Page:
Pianos is tiny. Or, I should say, the ground floor showroom where I went is tiny. The front part is taken up by the bar. The upstairs used for other shows and DJ’s. A tiny bar sits tucked into the corner. The modest stage sits plainly against the back wall, with a house drum kit that only moves side to side, never off the stage.
The first band, Diehard, played through their set, rocked a bit, and had a good time. While musically tight, there was something missing. They clearly had the best banter of the night. They were followed by Dinowalrus, a trio of guys who could not decide if they were a dancy electronic band or an ambient indie rock outfit, though they played both well.
Before Dinowalrus could go on, however, the fire alarm kept going off, causing the band to make a song out of the incessant buzzing noise. After that cleared, and Dinowalrus played their set, we still weren’t done with the fire. Someone left their coat too close to a candle, which went up in flames, all while Grandchildren were cramming their many instruments on stage.
While both previous acts fit with relative ease on the stage, Grandchildren and its six members had to pick a spot and sway there. Complete with a drummer, percussionist, two guitarists, bassist and synth player, they broke into their first song, full of ambient noise and tribal drums.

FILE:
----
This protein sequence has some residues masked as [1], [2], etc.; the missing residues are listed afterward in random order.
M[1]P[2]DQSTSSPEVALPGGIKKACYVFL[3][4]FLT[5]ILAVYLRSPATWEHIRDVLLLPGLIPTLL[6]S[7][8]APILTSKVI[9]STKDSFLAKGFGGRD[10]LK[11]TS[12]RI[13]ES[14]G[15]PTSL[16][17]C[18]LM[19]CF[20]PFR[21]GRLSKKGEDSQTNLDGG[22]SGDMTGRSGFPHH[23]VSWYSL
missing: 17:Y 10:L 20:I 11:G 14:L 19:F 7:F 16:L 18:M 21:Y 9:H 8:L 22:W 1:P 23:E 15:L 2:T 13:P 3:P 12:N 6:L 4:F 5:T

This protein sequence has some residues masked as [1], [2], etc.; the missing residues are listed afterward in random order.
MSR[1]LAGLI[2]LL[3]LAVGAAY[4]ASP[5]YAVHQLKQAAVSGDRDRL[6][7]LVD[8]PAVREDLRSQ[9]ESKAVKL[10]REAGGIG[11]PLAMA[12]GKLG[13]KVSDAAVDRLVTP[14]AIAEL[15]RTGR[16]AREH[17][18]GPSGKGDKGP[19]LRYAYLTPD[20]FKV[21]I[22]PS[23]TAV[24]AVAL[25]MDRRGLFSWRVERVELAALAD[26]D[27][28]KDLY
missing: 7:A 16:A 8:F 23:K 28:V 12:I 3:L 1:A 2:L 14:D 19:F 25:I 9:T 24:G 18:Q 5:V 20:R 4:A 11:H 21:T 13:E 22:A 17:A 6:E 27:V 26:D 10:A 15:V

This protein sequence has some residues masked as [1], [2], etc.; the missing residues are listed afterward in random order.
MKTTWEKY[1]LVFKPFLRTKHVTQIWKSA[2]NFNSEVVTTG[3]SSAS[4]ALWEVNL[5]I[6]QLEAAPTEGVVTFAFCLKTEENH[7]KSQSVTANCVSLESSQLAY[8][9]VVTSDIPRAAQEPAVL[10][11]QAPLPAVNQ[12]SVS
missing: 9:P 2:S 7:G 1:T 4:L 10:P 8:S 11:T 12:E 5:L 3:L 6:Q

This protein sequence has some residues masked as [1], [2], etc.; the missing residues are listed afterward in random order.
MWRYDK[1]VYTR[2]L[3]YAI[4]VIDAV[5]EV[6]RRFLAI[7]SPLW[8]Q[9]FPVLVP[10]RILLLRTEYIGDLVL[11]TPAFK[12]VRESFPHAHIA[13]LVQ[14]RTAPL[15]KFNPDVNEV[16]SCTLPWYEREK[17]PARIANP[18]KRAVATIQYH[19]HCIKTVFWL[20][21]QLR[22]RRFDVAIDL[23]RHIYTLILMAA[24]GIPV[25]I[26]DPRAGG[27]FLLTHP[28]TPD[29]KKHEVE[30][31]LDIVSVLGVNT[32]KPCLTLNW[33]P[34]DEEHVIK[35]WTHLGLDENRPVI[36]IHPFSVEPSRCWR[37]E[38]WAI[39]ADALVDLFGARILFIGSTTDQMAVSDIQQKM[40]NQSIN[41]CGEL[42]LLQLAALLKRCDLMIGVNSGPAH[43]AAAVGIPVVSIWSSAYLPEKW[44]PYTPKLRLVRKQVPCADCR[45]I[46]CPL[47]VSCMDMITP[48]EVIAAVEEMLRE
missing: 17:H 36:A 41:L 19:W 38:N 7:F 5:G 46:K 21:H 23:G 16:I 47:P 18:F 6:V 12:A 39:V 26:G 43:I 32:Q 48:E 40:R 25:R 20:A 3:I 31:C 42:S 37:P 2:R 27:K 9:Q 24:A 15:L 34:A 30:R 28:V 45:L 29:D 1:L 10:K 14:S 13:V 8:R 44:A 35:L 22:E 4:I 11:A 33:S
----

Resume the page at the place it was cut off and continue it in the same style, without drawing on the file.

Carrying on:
The next thing I knew, it was 45 minutes later and I had been swallowed by a wall of sound. Time passed, moments lingered, everyone in Grandchildren played something like 15 different instruments and I was in awe. While I had heard a handful of songs before, nothing prepared me for their live show. Even through all the space and fuzz of their set, they were incredibly tight. Theirs is the type of music that is better to enjoy than to think “how did they come up with this?”
Lest we think Grandchildren are trying to reinvent Broken Social Scene by throwing 15 of their friends on stage, everyone in Grandchildren plays a significant part. Even the drummer is not just a drummer, as he hops over his drumset, heads to a synth machine, grabs a microphone and belts out lyrics. Or the main vocalist giving his bass to another band member, hopping behind drums and rocking out. And so on down the list.
There is a point in most shows when one realizes who the headliners are, even if unaware before the show started. The opening bands, though playing as well as they can, sound differently than the really polished headliner (though not always). While I enjoyed the sets from Dinowalrus and Diehard, when Grandchildren got up, it was a different sound. All three bands had played with the same set up, the same sound system, yet with Grandchildren it felt complete. If they made mistakes, it was lost within the overall atmosphere of the set.
Grandchildren continue their residency at Pianos the next two Thursdays (the 9th and 16th), with different opening acts. Everyone needs to go see it, to experience something beautiful. I will be back, not to cover it or write articles but to merely enjoy.